‘The Nationalist’ and Ardfinnan Community Council joined forces last week to honour a man whose family has provided local news to the paper for the past forty years.
Michael O’Brien had been an outstanding local correspondent for The Nationalist until failing sight forced him to retire last year.
And before he took over the role, his late wife Betty had been supplying all the news from the ‘little village’.
Last Thursday night Michael was honoured by Ardfinnan Community Council for playing his part in keeping the community on the map.
He received a special presentation from the Community Council for his four decades of recording all the happenings in Ardfinnan.
Nationalist editor Michael Heverin congratulated Michael on his contribution to both the community and the newspaper and remarked how vital the role of local correspondent was.
He emphasised how crucial community news was to the paper and how outstanding a correspondent Michael had been over the term of three different editors.
“He not only recorded births, deaths and marriages in the community but so much more. He was the eyes and ears of the community, along with his late wife Betty, and both The Nationalist and Ardfinnan owe him a great debt of gratitude.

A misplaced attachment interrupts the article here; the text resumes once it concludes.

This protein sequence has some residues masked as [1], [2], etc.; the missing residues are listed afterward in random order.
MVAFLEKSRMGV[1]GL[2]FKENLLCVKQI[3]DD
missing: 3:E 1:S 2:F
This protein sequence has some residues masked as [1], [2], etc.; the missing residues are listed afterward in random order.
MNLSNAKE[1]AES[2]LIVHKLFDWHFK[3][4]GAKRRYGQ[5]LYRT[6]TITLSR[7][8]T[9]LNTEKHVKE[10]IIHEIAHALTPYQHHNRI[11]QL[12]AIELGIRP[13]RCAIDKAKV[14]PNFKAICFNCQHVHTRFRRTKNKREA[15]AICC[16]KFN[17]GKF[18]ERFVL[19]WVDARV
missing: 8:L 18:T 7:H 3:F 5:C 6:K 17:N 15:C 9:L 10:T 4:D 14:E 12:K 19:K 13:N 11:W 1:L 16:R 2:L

“His notes were always very well written, very well presented and recorded changing times in his beloved Ardfinnan”, Mr Heverin said.
On behalf of the Community Council, Dr Anthony O’Halloran thanked Michael for recording the history of Arfinnan over the past forty years.
His notes were vital in keeping the community to the forefront of events in the county and he reiterated how important local notes were to a newspaper and to the communities it served.
Dr O’Halloran referred to Michael’s knowledge of military history and his own father’s journey to the battlefields of France during the First World War.
“In 1914 Michael’s father travelled from Ardfinnan to Athlone and then on to Dublin. He went from there to Liverpol and on to Dover before making the crossing to France. A week later he was fighting the Germans. Only three out of a group of one hundred survived, including Michael’s father who was awarded the Military Medal for bravery”, Dr O’Halloran said.
Michael, now in his mid 80s, worked in Ardfinnan Woolen Mills in his early days. He also worked for the County Council, as a farm worker and as a postman. He served in the Army from 1946 to 1950.